Average incomes will fall by more than £2,000 this financial year, the Resolution Foundation has warned.
It predicts that a typical disposable income for a working-age family will fall by 3% over this financial year, and 4% in 2024, meaning the UK is halfway through a two-year cost-of-living crisis.
The 4% drop in 2023-24 would be the largest single-year fall in income since 1975, the Resolution Foundation said, and bigger than any drops experienced during the financial crisis.
Although lower-income households will be less affected by higher mortgage bills and interest rates, real incomes among the poorest fifth of households will fall by 5%.
Incomes in the top 5% of earners will, however, rise by 4% between 2021-22 and 2023-24, it predicts, thanks to rapid growth in investment income.
Pay in the cost-of-living crisis
The Resolution Foundation predicts that the cost-of-living crisis should ease in 2024, but real-terms wages are not likely to return to the same level as the first quarter of 2022 until the end of 2027.
Even in the 2027-28 financial year, typical incomes are not likely to be back to their pre-pandemic level.
The think tank has recommended that the government link its cost-of-living payments to those in receipt of benefits or state pension, and that it encourages greater take-up of means-tested and disability benefits.
It also suggests the government reviews a number of social security policies including the two-child limit for child benefit payments.
In a survey run by the foundation in November, 45% of respondents were quite worried or very worried about their energy bills over the winter months, rising to 63% of those in the bottom fifth of incomes.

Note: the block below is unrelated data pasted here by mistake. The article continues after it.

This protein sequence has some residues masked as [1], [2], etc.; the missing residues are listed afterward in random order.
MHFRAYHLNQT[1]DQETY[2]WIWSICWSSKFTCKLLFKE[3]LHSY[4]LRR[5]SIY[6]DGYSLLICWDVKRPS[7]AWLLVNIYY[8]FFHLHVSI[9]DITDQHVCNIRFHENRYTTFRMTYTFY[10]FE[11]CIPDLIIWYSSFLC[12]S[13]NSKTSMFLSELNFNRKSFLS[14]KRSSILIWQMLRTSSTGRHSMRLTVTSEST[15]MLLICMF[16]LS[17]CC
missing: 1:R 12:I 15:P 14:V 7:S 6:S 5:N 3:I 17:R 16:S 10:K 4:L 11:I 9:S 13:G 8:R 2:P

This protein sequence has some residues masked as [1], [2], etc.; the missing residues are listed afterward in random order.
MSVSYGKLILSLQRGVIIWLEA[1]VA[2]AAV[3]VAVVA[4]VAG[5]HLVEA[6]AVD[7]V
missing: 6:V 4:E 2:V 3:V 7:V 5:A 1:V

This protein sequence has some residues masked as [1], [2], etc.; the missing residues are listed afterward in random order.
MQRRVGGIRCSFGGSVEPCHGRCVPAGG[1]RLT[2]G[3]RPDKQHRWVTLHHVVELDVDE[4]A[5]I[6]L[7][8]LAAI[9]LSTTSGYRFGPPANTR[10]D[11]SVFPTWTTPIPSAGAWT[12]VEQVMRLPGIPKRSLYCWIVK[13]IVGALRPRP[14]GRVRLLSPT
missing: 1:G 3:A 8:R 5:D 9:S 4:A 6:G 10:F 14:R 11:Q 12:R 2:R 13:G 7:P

Almost a third of respondents in the bottom quintile in income were not confident about their finances over the next few months.
Lalitha Try, a researcher at the Resolution Foundation, said: “The crisis is already taking its toll on families, with over six million adults reporting they are going hungry as a result.
“Low-income families have been hit hardest by soaring energy bills and food prices, and are most likely to have seen both their financial circumstances and their health deteriorate.
“The government has rightly prioritised them in its crisis response – with support targeted at vulnerable households and tax rises hitting better-off families.”
Ministers must now look at how they can support families in the longer term, added Dr Jennifer Dixon, chief executive of the Health Foundation, which supported the research.
“Action to tackle the cost of living must recognise both immediate and longer-term health risks created by growing financial insecurity and debt,” she said.
“The government must act now and craft an intelligent strategy targeting those at greatest risk to avoid hampering the nation’s prosperity in years to come.”
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